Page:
At this year’s County Executive’s Awards ceremony, Mr. Ike Leggett will present the 2017 Education Award to CREATE Arts Center.
Reserve your ticket today and join us on November 6 at 7 pm as we honor CREATE Arts Center, and many others, at the 2017 Montgomery County Executive’s Awards for Excellence in the Arts in Humanities
Read on and get to know a little more about CREATE Arts Center from Executive Director Jeremy Flick.
In what ways do you think your involvement in the Montgomery County arts and culture sector is impactful?
No one will disagree that science, technology, engineering, and math are “important,” but we must not overlook the importance, and essential role the arts and humanities serve in providing and improving our students’ a comprehensive education. At CREATE we measure our impact in pounds, feet, gallons, and sheets of paper…in 2017 our programs used 900 pounds of clay, 800 yards of plaster, 18 dozen pencils, 20 gallons of tempera paint, roughly 8,000 sheets of drawing/painting/construction paper, 144 rolls of masking tape, 450 glue sticks, 288 sets of watercolor, 1,440 colored pencils, 1,440 oil pastels, and 3 gallons of glue.
We are not trying to make great artists. Instead we recognize the importance of arming students with creativity and in providing opportunities for self-expression, where art is a vehicle to encourage increased problem-solving and critical thinking skills, social and emotional development, community connectedness, and most of all to empower them with the confidence and self-assurance that will carry them in their academic careers and beyond.
What do you love about the arts and culture sector in Montgomery County?
Its vibrancy! There is such a wonderful artistic and cultural diversity in the county. There really is something for everyone to see, participate in, and experience. The county’s support for the arts and culture is unmatched in the region. Our community members are highly engaged, and recognize the value of integrating the arts, not simply because of their direct economic impact, but because they also recognize the importance of the arts and culture preserving, promoting, and enhancing the potential of OUR community.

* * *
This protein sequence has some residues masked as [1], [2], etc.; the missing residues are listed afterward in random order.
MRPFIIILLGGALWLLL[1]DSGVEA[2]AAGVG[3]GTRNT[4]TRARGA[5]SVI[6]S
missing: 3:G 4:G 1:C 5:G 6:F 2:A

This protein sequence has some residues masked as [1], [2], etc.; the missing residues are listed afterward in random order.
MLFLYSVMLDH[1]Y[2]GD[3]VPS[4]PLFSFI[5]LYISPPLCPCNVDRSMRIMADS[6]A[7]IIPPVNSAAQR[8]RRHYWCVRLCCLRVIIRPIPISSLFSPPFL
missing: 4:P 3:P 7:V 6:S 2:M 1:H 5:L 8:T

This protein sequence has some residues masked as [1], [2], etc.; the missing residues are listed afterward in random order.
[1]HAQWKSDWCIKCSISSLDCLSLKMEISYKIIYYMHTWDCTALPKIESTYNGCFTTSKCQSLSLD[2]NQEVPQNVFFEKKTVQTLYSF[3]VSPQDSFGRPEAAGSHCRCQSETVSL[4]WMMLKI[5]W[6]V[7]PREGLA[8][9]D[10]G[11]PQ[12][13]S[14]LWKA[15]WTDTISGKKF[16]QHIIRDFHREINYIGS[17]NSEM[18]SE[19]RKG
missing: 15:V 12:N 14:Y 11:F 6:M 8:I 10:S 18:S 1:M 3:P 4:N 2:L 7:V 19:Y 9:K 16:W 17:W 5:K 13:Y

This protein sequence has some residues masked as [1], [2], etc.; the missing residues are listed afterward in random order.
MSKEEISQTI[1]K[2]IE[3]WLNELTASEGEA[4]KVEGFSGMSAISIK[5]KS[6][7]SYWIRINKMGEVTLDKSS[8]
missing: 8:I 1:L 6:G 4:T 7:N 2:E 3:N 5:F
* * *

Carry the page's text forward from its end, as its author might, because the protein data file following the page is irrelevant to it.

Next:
What advice do you have for anyone looking to get involved in arts and culture?
Now, more than ever, we need the arts and culture and we need as much involvement from as many individuals as possible. Not only do we need the artists, performers, and the producers to provide the objects, stories, music, and experiences, but we need the supporters, patrons, and audience members to keep the arts alive and thriving. There are so many ways to get involved and they can be as simple as going to see an exhibition, attending a performance, going to a festival or directly volunteering your time and experience to help an organization. Many arts organizations like CREATE do a lot with very limited resources. Our efforts would not be possible without the support of volunteers, many of whom have a strong interest in the arts and are simply looking for ways to get more involved in their community.
What do you see on the horizon for arts and culture in local and global communities?
We face the immediate and on-going challenges of funding, the threat of elimination to the NEA and NEH are the biggest examples of this. We continue to see cuts to the arts in favor of STEM initiatives in our schools, and as are communities are becoming increasingly divided along political, racial, and socioeconomic lines. While the county’s support for the Arts and Cultural is unprecedented in the region, we still need more. The Arts and culture are needed now more than ever. As community, arts, and cultural leaders we posses the tools to leverage today’s challenges as opportunities to begin to bring our communities together. To project and create a brighter future in which diverse cultural perspectives are celebrated, and one that recognizes access, participation, and involvement in the arts/culture as not simply an essential component of a thriving community but also a basic human right afforded to every member of the community.
What was your earliest “art spark” or impetus for an interest in the arts?
As World War II raged, a seven-year-old Jewish refugee learned from her mother how to create art – and free her mind from the chaos outside. Forty years later, as a seasoned arts educator and therapist, Tamar Hendel founded CREATE Arts Center to share what she had learned.
CREATE was founded on the belief that art has the ability to engender in both children and adults, the ability to discover the innately creative parts of themselves to promote personal achievement and success, healing, the building of confidence and self-esteem, to forge new connections, and the ability to cope with physical and emotional challenges.